Employees of small and medium enterprises (SMEs) can now enjoy the same suite of welfare benefits available to union members, except for workplace protection.
This decision came after the labour movement rolled out a new scheme yesterday to raise the well-being of SME workers.
The new scheme is an added avenue for SMEs to provide staff welfare benefits, on top of grants and help offered by government agencies such as Spring Singapore.
The NTUC Club Corporate Membership Scheme came on the back of feedback from SMEs that they found it challenging to provide their staff with welfare benefits and match larger firms owing to a lack of resources.
The membership scheme is open only to firms with memorandums of understanding (MOUs) with the National Trades Union Congress’ (NTUC) U SME initiative, and SMEs will have to fork out S$10 monthly for each employee, who will enjoy benefits from both NTUC Club and U SME. The NTUC Club benefits include access to club facilities and venues, discounts at select merchants, and group insurance coverage of up to S$30,000.
At NTUC U SME, a labour movement initiative aimed at tackling the challenges facing SMEs, firms and employees can also take part in training and development programmes, and networking events, among other perks.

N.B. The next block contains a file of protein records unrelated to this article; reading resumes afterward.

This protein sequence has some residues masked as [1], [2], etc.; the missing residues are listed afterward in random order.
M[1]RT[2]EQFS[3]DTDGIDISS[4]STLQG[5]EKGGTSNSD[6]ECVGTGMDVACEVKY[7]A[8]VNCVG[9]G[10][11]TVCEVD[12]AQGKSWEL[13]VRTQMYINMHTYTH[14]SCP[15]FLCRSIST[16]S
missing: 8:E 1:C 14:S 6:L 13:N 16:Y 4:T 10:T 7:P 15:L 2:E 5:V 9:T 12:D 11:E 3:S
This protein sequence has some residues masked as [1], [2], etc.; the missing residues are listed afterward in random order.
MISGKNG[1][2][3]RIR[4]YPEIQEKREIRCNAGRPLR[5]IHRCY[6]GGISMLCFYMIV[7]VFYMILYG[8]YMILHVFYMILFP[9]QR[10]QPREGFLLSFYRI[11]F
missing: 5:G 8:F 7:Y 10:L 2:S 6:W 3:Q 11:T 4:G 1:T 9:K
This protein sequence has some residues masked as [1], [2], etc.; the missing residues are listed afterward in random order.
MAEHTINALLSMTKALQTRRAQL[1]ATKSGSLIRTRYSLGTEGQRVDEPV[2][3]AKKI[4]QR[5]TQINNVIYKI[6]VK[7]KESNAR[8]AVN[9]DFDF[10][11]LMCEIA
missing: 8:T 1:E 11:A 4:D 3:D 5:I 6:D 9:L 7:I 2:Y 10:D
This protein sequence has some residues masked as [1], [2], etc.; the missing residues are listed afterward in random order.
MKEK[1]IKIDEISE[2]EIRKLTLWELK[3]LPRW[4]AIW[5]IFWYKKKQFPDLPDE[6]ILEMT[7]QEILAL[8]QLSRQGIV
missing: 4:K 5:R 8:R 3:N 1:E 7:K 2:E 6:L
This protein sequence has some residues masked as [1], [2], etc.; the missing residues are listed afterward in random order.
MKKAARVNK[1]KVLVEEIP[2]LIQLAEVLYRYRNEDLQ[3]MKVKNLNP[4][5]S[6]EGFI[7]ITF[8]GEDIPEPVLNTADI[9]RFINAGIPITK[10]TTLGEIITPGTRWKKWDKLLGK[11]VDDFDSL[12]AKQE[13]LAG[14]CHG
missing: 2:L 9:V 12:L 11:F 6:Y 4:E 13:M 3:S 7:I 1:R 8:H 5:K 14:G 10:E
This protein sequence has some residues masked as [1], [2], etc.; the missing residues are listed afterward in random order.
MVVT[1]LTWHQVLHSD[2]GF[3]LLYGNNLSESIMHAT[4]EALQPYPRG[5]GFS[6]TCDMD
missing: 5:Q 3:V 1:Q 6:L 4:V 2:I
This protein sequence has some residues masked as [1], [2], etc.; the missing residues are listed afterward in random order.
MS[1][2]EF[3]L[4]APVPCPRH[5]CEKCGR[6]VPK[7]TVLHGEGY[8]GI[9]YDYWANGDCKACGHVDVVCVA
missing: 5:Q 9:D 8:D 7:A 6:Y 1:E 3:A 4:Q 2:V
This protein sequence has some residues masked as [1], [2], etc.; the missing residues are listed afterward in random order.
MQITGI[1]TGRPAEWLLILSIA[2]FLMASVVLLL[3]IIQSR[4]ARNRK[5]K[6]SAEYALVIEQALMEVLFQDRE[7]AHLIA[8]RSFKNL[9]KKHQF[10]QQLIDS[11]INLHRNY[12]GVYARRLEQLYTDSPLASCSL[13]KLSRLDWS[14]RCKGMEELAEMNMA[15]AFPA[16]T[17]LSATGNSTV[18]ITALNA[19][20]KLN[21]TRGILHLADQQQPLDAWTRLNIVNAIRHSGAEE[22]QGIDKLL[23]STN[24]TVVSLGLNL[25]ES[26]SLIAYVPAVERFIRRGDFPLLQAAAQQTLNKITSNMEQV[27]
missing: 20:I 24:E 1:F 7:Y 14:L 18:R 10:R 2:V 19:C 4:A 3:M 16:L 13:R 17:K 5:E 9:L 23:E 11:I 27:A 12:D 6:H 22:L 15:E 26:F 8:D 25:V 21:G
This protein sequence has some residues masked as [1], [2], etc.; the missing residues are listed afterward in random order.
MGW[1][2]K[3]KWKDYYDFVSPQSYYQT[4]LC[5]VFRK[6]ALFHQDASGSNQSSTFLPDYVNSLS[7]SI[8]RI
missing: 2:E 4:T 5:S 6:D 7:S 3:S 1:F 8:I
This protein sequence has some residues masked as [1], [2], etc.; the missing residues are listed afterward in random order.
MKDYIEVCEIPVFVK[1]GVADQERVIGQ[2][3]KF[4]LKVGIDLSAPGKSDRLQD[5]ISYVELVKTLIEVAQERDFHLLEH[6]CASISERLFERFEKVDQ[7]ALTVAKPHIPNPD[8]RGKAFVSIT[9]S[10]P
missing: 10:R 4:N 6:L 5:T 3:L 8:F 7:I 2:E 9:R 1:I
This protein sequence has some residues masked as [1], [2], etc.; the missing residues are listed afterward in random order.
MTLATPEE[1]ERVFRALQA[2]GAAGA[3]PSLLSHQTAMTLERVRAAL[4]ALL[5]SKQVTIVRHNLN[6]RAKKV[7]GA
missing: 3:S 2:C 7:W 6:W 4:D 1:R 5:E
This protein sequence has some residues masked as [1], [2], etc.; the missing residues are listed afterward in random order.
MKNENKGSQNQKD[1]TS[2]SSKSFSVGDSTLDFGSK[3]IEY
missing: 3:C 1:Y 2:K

“A total of about 13,000 SMEs have inked MOUs with NTUC U SME, and they employ an estimated 300,000 workers,” said Yeo Guat Kwang, NTUC’s assistant director-general.
He added that while the labour movement would reach out to these firms first, other SMEs keen to register are welcome to join the U SME network. It is hoped that ‘all SMEs’ would be on board.
Sustainable packaging firm Greenpac is among the firms that will sign up for the scheme. Its chief executive, Susan Chong, said hiring and retaining talent was a “big challenge” for SMEs, and providing a “fair workplace” was key.
At the NTUC event, NTUC secretary-general Chan Chun Sing held a two-hour closed-door dialogue session with 35 SME leaders on how firms can navigate the future economy.
Among other things, they discussed how SMEs could leverage the NTUC’s network as a platform for knowledge exchange, and how the labour movement can offer services to care for SME workers.
Chan noted that NTUC can also link SMEs to partners that could help them capitalise on digital capabilities to expand overseas. Chan said the companies also discussed how the NTUC could help firms raise revenues and lower costs, thereby improving their bottom lines.
In total, there are more than 180,000 SMEs in Singapore.